The campaign to halt BBC plans to introduce video on demand on 65 of its local web portals has won the backing of more than 30 MPs.
St Albans Conservative MP Anne Main tabled an early day motion this week expressing concern over the potential impact on regional publishers of the £68m BBC proposals.
The motion has so far been signed by 31 MPs, including the former Shadow Home Secretary and Tory leadership contender David Davis.
And the issue has also been raised in the Commons this week during a debate on ITV’s plans to slash its regional news services.
Graham Stuart, Conservative MP for Beverley and Holderness, told the House that the BBC’s “creeping monopoly” on news provision presented a threat to the diversity of media which “cannot be allowed to proceed.”
“Local newspapers are among the most vibrant and dynamic locally-based institutions in this country, ensuring that our democracy is delivered locally, as well as nationally,” he said.
“As we have seen with the impact on regional news, the BBC’s going in further and driving local newspapers out of business will have a major impact on the variety and diversity of our media.
“This creeping monopoly cannot be allowed to proceed, and we cannot leave this issue to the chairman of the BBC Trust, when it is the Secretary of State who should defend the right of the people to have the news provided locally.”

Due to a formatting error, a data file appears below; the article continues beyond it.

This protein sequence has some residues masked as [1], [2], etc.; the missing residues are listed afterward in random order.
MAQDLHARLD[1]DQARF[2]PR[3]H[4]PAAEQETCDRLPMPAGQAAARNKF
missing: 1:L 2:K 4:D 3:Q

During the debate, Slough Labour MP Fiona Mactaggart asked Secretary of State for Culture Media and Sport Andy Burnham if he was aware of the “real concern” about the plans.
Mr Burnham responded: “Local newspapers are a much-valued part of the media industry. My constituents depend on the local press in the Leigh area as a trusted source of news. I also appreciate the urgency of these issues.”
The ongoing controversy over the BBC plans loomed large in debates at the Society of Editors conference earlier this week.
A series of leading industry figures including Daily Mail editor Paul Dacre, Trinity Mirror chief executive Sly Bailey and Mail Online publisher Martin Clarke called for a “line in the sand” to be drawn to prevent further BBC expansion in online local news services.
In her Commons motion, Ms Main calls on MPs to recognise the “tremendous work of local newspaper reporters and broadcasters in providing reports on local events and community groups.”
She says the proposals by the BBC or any similarly unfairly state-funded competitor “may challenge the viability of commercial local news providers.”
Matt Anderson (04/12/2008 10:38:09)
I am not sure that this is a direct threat to “local” news providers.
ITV and regional press Trinity / Northcliffe are retreating out of this space.
I think that the provision of sub local regional news is a very important public service.